1. Bipolar disorder is not an illness
2. Ones with bipolar disorder cannot keep a stable job or hold a position of authority
3. All moods are a product of the bipolar disorder
4. Bipolar disorder is responsible for every bad thing a person does, thinks, or says
5. People with bipolar disorder are inherently unstable or violent
6. Everyone with bipolar disorder is the same as far as their illness goes
7. Ones with bipolar disorder have it because of their upbringing
8. Pure will and determination can get one out of mood swings
9. Bipolar disorder defines who you are
10. Ones with bipolar disorder can snap out of it
These are just a few of the misconceptions surrounding bipolar disorder. Have any to add?
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There seemed to have been some confusion regarding my last post, so I’m going to cover this topic more extensively today. I had talked about how the use of “masks” can help to fill the void in between your mood and some type of normalcy. This was not supposed to come across as hiding your true self and be fake but how the masks can have a positive effect. So lets talk about it more.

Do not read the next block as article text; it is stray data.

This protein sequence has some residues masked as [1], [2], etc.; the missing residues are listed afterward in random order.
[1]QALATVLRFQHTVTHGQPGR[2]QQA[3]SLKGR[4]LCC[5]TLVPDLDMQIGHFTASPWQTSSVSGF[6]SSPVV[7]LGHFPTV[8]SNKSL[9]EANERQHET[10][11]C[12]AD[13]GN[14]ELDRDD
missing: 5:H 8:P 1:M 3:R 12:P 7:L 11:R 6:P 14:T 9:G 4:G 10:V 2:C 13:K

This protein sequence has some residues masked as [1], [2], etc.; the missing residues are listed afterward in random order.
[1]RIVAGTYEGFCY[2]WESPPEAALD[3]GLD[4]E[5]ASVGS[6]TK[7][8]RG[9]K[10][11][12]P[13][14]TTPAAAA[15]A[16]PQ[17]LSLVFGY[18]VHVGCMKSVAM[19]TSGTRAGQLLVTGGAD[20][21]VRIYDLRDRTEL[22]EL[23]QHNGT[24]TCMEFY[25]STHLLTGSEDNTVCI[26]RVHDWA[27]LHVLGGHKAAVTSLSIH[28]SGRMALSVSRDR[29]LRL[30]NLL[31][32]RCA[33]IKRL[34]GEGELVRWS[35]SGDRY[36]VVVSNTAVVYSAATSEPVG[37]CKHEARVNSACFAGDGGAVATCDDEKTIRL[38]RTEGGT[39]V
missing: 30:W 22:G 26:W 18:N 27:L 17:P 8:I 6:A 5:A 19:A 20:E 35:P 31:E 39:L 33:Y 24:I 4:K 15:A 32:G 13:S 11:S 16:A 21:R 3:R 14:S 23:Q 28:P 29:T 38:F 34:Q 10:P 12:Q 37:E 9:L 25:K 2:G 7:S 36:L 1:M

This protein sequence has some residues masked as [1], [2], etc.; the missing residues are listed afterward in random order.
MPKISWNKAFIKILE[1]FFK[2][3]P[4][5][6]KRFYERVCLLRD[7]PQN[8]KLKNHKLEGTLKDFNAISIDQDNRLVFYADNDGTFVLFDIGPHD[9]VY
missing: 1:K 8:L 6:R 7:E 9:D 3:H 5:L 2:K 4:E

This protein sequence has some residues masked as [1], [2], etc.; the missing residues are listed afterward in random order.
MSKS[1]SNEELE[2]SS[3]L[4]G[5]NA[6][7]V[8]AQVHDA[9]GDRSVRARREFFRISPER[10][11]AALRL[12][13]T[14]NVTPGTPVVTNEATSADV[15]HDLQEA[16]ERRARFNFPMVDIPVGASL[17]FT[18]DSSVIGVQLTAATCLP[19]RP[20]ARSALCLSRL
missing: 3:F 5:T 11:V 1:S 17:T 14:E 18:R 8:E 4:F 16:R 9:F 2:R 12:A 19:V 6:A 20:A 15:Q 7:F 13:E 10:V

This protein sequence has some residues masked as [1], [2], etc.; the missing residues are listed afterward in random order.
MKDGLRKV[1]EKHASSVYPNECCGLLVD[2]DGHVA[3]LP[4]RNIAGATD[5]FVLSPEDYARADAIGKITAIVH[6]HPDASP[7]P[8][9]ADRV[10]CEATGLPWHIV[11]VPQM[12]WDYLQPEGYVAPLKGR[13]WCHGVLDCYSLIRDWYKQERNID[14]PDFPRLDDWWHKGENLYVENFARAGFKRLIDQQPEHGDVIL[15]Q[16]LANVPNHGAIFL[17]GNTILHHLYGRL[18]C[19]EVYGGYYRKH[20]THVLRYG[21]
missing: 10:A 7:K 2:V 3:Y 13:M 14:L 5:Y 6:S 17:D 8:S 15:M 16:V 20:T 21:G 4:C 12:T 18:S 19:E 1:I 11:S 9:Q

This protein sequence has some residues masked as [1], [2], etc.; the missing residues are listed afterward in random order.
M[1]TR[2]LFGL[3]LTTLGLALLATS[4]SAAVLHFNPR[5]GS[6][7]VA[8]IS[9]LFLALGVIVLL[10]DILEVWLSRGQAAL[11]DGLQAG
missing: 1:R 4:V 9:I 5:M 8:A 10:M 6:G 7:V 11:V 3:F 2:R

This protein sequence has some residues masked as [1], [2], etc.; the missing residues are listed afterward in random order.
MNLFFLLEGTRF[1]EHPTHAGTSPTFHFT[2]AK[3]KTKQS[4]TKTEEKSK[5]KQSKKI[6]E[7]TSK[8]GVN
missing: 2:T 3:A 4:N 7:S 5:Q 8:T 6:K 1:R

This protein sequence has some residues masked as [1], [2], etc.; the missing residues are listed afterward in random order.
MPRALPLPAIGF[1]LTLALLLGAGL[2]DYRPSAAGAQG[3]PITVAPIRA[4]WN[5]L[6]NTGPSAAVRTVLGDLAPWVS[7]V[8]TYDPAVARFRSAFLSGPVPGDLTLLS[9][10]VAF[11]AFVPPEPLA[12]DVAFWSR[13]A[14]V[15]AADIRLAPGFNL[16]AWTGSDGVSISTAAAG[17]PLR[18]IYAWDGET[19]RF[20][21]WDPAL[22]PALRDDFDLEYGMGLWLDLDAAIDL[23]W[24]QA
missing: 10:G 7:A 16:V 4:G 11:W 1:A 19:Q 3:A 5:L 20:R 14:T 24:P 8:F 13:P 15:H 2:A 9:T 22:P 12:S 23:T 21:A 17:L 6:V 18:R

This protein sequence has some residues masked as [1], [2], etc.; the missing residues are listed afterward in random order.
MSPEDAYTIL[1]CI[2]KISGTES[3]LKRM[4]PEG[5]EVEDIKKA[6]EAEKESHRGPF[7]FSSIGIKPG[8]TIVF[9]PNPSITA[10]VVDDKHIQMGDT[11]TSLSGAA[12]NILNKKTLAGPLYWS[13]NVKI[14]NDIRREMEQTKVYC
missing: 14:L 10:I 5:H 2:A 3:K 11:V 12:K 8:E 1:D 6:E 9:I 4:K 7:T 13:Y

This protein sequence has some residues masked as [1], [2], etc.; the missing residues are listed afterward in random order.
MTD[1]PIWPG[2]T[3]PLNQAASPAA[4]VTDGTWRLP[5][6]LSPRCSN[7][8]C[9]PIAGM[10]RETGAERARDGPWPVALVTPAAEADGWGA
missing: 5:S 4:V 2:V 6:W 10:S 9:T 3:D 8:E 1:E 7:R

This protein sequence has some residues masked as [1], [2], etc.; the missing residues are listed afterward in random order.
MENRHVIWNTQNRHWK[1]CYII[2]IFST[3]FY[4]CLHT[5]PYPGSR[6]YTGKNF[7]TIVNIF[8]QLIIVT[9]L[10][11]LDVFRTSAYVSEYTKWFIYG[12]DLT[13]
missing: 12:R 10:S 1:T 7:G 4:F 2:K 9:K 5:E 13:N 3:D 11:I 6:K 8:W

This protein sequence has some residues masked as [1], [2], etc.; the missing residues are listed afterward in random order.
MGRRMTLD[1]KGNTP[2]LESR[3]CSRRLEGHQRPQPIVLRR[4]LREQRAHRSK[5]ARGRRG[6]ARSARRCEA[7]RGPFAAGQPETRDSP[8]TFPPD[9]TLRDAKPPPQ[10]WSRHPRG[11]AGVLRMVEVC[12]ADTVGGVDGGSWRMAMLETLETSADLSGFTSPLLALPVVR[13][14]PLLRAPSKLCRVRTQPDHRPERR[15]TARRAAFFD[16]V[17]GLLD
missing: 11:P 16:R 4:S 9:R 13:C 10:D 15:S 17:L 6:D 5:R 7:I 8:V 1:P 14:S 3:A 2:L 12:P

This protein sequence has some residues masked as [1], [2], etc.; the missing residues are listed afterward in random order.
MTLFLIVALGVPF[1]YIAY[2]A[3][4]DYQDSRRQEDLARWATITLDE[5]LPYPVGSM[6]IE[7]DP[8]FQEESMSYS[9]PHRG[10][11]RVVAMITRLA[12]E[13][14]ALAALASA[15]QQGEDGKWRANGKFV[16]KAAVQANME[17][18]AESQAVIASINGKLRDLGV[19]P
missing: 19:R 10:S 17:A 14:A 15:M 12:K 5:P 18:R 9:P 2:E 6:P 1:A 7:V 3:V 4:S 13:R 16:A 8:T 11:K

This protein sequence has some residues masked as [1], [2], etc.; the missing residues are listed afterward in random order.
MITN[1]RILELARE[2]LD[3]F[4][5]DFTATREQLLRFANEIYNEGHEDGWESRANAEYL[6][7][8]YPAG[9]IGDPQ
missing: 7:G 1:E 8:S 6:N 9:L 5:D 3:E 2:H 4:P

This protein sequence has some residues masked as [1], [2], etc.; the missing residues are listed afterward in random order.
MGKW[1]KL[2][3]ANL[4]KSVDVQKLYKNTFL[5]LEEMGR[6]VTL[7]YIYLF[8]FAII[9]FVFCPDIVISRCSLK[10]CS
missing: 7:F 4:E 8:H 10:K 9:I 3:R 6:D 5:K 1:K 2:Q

I read a post over the weekend that I loved and it may supplement this topic. If you have time, please read that post here. It talked about how our attitude can influence our behaviour and how our behaviour can influence our attitude.
“Leonardo da Vinci also observed that it’s no mystery why it is fun to be around happy people and depressing to be around depressed people. He also observed the melancholy that painters usually give to portraits. He attributed that to the solitariness of the artist and their joyless environment.
According to Giorgio Vasari (1568) that while painting the Mona Lisa Leonardo employed singers, musicians and jesters to chase away his melancholy as he painted. The musicians and jesters forced him laugh and be joyful. This behavior created the attitude of joy and pleasure as he painted. As a result, he painted a smile so pleasing that it seems divine and as alive as the original.”
This was an excerpt from the post I mentioned above. I found it quite interesting that something so simple could positively influence something that had such a profound effect. That being said, why can’t ones with a mental illness do this as needed?
Putting on a “mask” or projecting an attitude/behaviour that is more pleasing than our mood can have a positive effect. Those with a mental illness all know that no matter how hard you try to cover your moods/emotions up that they still peek through. When I’m depressed or irritable you are going to know it regardless so I’m not fooling anyone. But I choose to improve that by “masking” or projecting a more positive mood. Not only does that make me easier to be around but it improves (by however slim or great a margin) my mood. So when your mood is on the negative side of things, why not project a more positive outlook and actually improve it?